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Title: Flexoelectricity in nematic liquid crystals
Author: Kischka, Claudius
ISNI:       0000 0004 2727 8678
Awarding Body: University of Oxford
Current Institution: University of Oxford
Date of Award: 2011
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Flexoelectricity in liquid crystals is thought to be due to a coupling between dielectric properties and shape anisotropy of the molecules and described by the flexoelectric coefficients e1 and e3. Two experiments are needed to measure e1 and e3 and it is usual to measure the difference (e1 − e3) and the sum (e1 + e3) and then calculate e1 and e3. The first experiment to measure the difference (e1 − e3) uses a TN structure with an in-plane applied electric field. Due to the dielectric coupling, the director aligns with the electric field and due to the flexoelectric effect, the director tilts out of plane. This tilt is measured optically using two laser beams at oblique incidence, e.g. 45◦ . Using a theoretical model the experimental data is fitted and the difference (e1 − e3) extracted. The second experiment to measure the sum (e1 + e3) uses a Pi cell. Applying an ac voltage the transmission through the device is a repeating oscillating signal which contains 1st and 2nd harmonics. The 1st harmonic corresponds to the flexoelectric effect and the 2nd harmonic to the dielectric effect. Using a lock-in amplifier, the harmonics were measured and the sum (e1 +e3) extracted using a theoretical model to fit the experimental data. Unfortunately, the data proved the experiment to be unreliable and another method was developed, which uses a HAN cell. The third experiment uses simple pulses in a HAN cell and also measures the sum (e1 + e3). The big disadvantage of the HAN cell is an internal voltage, which is created by the homeotropic alignment layer and the flexoelectric polarisation. The internal voltage has the same effect on the director profile as the flexoelectric effect, which is a big problem in measuring flexoelectricity. Using a material, which is non ionic and has no flexoelectricity, the internal bias could be measured and taken into account. Applying short dc pulses of opposite sign, the flexoelectric effect can be ii observed by the optical response and can be measured. Using these experiments, a number of investigation are being carried out such as the correlation between flexoelectricity and the molecular structure, ions, elastic properties, molecular orientation, dielectric anisotropy ∆ϵ, and order parameter S. The results showed that flexoelectricity only depends on ions and dielectric properties which was very interesting and surprising at the same time.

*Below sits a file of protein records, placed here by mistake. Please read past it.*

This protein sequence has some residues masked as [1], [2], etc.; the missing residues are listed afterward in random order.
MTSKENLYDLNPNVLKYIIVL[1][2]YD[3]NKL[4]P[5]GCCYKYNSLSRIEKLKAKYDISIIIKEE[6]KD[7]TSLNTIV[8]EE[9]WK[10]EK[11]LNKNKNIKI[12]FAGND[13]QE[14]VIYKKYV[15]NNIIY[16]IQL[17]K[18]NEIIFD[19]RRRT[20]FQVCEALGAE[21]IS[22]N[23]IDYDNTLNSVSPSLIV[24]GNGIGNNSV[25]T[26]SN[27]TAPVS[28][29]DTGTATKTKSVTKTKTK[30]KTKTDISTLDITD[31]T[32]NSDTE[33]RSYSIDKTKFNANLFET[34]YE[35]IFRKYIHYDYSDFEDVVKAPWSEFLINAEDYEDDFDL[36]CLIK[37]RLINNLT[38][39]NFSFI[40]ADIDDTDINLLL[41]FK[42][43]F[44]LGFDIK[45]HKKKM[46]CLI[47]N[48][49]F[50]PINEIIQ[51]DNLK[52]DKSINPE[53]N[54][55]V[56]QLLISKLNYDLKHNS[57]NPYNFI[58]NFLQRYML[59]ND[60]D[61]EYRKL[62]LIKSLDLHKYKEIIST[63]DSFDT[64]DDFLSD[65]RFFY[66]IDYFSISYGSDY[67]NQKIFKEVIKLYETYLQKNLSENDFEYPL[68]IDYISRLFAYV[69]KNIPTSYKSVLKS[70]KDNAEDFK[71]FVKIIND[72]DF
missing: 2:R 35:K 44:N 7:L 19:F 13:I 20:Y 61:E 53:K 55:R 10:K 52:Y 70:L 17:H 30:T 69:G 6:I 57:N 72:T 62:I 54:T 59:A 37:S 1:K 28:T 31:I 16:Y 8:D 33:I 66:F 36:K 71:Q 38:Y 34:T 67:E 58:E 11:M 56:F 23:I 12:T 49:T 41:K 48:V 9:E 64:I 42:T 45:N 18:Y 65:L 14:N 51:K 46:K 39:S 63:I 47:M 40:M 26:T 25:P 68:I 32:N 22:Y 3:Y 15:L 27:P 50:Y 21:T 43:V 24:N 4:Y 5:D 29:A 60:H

Supervisor: Elston, Steve Sponsor: EPSRC
Qualification Name: Thesis (Ph.D.) Qualification Level: Doctoral
EThOS ID:  DOI: Not available
Keywords: Nematic liquid crystals ; Liquid crystals--Electric properties